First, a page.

Top Elected Officials On Hopi Reservation Seek Second TermAssociated Press

The top two elected officials on the Hopi reservation are seeking another term in office.

The Hopi Election Board recently certified the candidates for the election scheduled later this year. Chairman Tim Nuvangyaoma and Vice Chairman Clark Tenakhongva are running for a second consecutive four-year term.

Nuvangyaoma is among four seeking the chairman’s post. He’ll face David Norton Talayumptewa, a member of the Tribal Council and former U.S. Bureau of Indian Education official, whom he beat in the 2017 general election.

Former Vice Chairman Alfred Lomaquahu Jr. and Andrew Qumyintewa also are running for chairman. Hopis will narrow the list to two in the September primary election.

The race for vice chairman has two candidates, including the incumbent, Tenakhongva. He and Craig Andrews, who also serves on the Tribal Council, will automatically move on to the November general election.

The Hopi reservation in northeastern Arizona is completely surrounded by the much-larger Navajo Nation with its villages situated among three mesas. The Hopi Tribe has more than 14,600 enrolled members, not all of whom live on the reservation, according to the Hopi Enrollment Office.

Like other tribes, Hopi struggled through the coronavirus pandemic, enacting tough restrictions to keep COVID-19 from spreading further. Around 1,300 Hopis have been infected with the virus since the pandemic began.

During a public forum last month, the candidates for chairman and vice chairman recognized the toll the virus has taken on the reservation where wearing masks is still required and the tribe is slowly reopening.

“It’s not part of Hopi, it’s not part of our culture out here, but yet we have to follow that to save each one of us,” Tenakhongva said. “We’ve lost a lot of people.”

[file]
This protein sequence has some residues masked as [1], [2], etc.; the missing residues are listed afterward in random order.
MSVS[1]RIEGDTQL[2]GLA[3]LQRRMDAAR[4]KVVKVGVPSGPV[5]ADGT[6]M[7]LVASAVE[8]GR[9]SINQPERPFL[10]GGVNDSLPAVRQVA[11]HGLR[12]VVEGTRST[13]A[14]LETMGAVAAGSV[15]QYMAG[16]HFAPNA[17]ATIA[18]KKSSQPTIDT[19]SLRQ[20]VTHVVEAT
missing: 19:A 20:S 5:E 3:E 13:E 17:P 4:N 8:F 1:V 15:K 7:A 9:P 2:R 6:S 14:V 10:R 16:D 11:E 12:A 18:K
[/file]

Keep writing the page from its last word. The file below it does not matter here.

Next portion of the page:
Thousands of Hopis are eligible to vote in this year’s elections but aren’t required to register. Turnout for the 2017 election was low, with about 1,620 votes cast.

The Hopi chairman and vice chairman run separately. Much of their authority comes from the Tribal Council, which functions like a city government. The chairman presides over meetings but doesn’t vote except to break a tie.

Gas Station Operator Sues New Mexico Over New Liquor Law – KRQE-TV, Associated Press

A company that runs dozens of convenience stores and gas stations in New Mexico is suing the state over new liquor laws that took effect last week. 

Western Refining Retail claims a new provision that singles out McKinley County is unconstitutional because it prohibits gas stations from selling liquor based on population. 

The new rule states any dispenser or retailer licensee who sells gasoline in a county with a population between 56,000 and 57,000 people cannot sell alcohol other than beer. McKinley is the only New Mexico county that falls under that population threshold, and the change does not affect other businesses like grocery stores, package liquor stores, restaurants and bars.

Democratic Sen. George Munoz told Albuquerque television station KRQE that he sought the language targeting retailers attached to gas stations to address a problem in his western New Mexico district.

“People die in McKinley County because of alcoholism,” he said.

He added: “Just because it’s legal, doesn’t mean it should be readily available and convenient in every single location.”

Western Refining’s lawsuit seeks to stop enforcement of the new law, noting that 14 businesses in the county are affected.

The company runs 10 of those businesses. The state’s Regulation and Licensing Department shows the company has dispenser licenses at Speedway, Giant and Conoco gas stations in Gallup.

Officials with the state licensing department said they will not comment on the lawsuit until they have a chance to review the complaint.

According to an annual report on substance use published by the New Mexico Health Department, McKinley and Rio Arriba counties had extremely high alcohol-related death rates.

Overall, the report noted that New Mexico has extremely high death rates due to both alcohol-related chronic diseases and alcohol-related injuries. The state’s rate of alcohol-related injury death was about 1.5 times the national rate. 

Health officials said that while New Mexico’s rate for alcohol-related motor vehicle traffic crashes has decreased substantially over the past 30 years, disparities remain. 

The state at the end of June rolled out its latest anti-drunken driving campaign, which includes television, radio, billboard and social media promotions. Law enforcement agencies also have started their summer DWI checkpoints and patrols.

New Mexico City Pilots Bike-To-School InitiativeAssociated Press

A city in New Mexico is tapping into federal grant money and other funding to pilot an initiative aimed at getting more children to ride their bicycles and walk to school. 

Students at Nina Otero Community School and El Camino Real Academy in Santa Fe are among those receiving bike safety lessons this summer as part of the citywide effort, the Santa Fe New Mexican reported.